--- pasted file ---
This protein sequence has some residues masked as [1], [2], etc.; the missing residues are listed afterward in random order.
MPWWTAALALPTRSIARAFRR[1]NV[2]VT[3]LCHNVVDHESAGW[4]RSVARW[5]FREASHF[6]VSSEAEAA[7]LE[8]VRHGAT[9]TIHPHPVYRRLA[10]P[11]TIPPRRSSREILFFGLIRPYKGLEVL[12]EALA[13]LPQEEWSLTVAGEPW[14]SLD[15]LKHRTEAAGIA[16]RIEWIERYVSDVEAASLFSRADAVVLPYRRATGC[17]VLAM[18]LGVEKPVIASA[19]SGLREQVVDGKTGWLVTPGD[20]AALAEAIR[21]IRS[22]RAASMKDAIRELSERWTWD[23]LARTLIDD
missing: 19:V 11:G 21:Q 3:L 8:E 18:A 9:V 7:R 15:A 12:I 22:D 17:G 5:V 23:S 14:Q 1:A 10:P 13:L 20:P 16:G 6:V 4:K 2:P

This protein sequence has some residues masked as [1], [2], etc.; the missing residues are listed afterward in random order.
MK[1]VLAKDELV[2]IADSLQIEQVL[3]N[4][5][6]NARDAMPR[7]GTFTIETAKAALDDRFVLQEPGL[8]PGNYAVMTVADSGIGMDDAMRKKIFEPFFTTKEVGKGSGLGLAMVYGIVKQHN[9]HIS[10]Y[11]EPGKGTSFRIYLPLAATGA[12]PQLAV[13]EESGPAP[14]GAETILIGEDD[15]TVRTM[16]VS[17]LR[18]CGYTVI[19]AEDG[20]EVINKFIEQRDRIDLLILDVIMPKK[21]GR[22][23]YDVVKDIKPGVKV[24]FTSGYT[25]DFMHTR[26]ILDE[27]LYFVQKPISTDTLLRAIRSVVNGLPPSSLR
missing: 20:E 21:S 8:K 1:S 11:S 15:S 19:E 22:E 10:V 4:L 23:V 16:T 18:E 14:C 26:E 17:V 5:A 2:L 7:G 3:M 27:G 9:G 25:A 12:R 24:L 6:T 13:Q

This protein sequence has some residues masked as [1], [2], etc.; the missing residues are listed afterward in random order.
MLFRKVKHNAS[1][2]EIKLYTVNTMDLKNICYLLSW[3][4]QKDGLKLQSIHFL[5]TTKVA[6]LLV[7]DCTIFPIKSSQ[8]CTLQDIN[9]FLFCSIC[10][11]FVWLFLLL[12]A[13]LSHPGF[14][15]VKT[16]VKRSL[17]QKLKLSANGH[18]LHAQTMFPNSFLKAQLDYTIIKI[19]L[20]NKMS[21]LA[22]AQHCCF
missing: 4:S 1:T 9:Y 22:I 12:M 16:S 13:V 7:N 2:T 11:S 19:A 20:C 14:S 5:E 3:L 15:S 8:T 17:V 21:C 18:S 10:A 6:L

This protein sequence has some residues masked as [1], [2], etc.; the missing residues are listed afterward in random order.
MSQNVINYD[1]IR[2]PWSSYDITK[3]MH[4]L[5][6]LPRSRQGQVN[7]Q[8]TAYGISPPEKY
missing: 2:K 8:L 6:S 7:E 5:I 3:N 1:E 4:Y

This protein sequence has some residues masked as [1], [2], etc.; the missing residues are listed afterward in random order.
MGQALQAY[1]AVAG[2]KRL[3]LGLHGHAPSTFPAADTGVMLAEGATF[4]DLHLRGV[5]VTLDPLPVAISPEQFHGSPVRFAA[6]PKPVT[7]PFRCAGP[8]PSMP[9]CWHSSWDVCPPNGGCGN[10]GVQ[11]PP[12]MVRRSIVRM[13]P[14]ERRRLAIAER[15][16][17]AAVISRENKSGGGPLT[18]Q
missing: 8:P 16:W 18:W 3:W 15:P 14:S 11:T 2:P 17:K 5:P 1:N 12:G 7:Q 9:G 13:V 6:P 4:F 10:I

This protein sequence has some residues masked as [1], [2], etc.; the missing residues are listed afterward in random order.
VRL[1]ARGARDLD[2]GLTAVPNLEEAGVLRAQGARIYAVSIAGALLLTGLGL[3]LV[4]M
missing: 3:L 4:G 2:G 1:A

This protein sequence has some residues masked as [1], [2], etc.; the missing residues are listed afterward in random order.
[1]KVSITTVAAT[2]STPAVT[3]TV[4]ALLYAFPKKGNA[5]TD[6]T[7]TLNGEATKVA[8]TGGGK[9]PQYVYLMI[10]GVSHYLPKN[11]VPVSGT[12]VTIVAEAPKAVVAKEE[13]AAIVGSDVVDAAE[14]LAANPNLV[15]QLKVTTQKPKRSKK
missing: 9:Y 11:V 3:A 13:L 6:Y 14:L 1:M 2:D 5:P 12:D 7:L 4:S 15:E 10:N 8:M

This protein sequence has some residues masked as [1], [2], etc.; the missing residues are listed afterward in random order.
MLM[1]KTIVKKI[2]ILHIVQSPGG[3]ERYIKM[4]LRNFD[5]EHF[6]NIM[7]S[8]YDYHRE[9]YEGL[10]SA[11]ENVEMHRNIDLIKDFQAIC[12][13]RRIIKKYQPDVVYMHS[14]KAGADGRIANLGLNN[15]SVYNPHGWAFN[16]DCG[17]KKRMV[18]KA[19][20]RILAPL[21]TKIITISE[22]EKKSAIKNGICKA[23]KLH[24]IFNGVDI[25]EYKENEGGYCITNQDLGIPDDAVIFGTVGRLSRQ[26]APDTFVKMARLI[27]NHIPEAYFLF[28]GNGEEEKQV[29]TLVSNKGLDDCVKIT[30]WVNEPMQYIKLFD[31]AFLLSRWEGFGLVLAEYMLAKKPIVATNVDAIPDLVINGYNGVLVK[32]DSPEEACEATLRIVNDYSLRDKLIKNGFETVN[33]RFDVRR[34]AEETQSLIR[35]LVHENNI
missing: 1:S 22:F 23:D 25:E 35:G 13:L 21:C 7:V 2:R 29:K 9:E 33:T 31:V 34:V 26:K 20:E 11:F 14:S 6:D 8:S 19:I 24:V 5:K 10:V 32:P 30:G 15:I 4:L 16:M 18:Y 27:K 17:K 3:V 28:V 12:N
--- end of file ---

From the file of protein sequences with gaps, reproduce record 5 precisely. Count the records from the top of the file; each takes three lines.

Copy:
This protein sequence has some residues masked as [1], [2], etc.; the missing residues are listed afterward in random order.
MGQALQAY[1]AVAG[2]KRL[3]LGLHGHAPSTFPAADTGVMLAEGATF[4]DLHLRGV[5]VTLDPLPVAISPEQFHGSPVRFAA[6]PKPVT[7]PFRCAGP[8]PSMP[9]CWHSSWDVCPPNGGCGN[10]GVQ[11]PP[12]MVRRSIVRM[13]P[14]ERRRLAIAER[15][16][17]AAVISRENKSGGGPLT[18]Q
missing: 8:P 16:W 18:W 3:W 15:P 14:S 11:T 2:P 17:K 5:P 1:N 12:G 7:Q 9:G 13:V 6:P 4:F 10:I